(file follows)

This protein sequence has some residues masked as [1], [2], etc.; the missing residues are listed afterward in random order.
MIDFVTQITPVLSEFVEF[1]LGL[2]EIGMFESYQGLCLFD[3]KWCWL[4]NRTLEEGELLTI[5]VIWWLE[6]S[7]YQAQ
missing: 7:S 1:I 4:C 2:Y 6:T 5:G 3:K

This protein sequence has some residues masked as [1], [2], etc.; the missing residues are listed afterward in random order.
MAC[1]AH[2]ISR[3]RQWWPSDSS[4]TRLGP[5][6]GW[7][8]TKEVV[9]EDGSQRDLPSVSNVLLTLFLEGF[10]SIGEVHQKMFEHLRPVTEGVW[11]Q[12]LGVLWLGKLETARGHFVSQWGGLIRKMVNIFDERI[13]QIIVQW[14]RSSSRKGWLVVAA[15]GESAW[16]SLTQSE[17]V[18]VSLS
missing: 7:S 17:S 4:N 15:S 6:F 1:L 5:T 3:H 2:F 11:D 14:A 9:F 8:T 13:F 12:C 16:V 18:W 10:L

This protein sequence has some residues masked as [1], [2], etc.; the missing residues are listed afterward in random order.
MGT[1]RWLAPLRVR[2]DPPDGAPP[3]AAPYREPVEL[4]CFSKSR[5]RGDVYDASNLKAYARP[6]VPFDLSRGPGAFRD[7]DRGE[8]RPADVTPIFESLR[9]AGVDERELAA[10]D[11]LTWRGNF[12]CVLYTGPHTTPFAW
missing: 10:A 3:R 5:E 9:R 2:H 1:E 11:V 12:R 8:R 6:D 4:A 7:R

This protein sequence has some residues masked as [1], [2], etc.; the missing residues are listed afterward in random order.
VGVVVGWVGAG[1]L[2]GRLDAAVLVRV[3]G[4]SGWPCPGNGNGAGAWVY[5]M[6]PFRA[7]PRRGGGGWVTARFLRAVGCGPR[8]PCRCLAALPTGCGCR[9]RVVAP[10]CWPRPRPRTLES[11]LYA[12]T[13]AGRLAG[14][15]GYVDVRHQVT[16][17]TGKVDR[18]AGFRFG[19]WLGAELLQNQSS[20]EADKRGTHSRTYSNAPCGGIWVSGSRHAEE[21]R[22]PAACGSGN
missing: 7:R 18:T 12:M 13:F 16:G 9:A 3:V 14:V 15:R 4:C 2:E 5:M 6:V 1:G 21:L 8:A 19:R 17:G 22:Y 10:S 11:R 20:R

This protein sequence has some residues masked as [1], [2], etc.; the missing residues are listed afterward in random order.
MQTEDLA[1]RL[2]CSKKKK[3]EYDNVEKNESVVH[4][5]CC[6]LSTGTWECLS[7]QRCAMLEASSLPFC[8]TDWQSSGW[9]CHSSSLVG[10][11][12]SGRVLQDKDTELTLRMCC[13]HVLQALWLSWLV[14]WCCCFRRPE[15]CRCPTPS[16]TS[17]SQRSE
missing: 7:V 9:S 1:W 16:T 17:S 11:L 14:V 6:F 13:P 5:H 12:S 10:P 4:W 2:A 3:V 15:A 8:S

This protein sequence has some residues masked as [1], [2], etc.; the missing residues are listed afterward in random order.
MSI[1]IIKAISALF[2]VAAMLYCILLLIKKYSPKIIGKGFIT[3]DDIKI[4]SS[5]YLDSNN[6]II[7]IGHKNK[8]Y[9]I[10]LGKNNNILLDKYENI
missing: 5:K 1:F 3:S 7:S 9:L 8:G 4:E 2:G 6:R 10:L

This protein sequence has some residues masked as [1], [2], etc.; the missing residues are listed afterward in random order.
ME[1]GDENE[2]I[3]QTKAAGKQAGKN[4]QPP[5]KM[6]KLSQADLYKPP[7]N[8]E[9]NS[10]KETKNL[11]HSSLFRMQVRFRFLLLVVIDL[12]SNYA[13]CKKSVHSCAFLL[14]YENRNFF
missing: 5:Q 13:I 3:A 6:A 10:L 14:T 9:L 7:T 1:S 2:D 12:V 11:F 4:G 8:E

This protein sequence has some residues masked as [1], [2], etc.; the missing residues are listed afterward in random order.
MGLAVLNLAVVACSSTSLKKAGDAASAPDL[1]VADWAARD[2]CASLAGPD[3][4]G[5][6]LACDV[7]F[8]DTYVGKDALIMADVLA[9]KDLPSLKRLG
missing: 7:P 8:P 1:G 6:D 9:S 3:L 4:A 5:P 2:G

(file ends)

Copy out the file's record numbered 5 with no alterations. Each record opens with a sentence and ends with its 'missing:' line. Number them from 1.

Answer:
This protein sequence has some residues masked as [1], [2], etc.; the missing residues are listed afterward in random order.
MQTEDLA[1]RL[2]CSKKKK[3]EYDNVEKNESVVH[4][5]CC[6]LSTGTWECLS[7]QRCAMLEASSLPFC[8]TDWQSSGW[9]CHSSSLVG[10][11][12]SGRVLQDKDTELTLRMCC[13]HVLQALWLSWLV[14]WCCCFRRPE[15]CRCPTPS[16]TS[17]SQRSE
missing: 7:V 9:S 1:W 16:T 17:S 11:L 14:V 6:F 13:P 5:H 12:S 10:P 4:W 2:A 3:V 15:A 8:S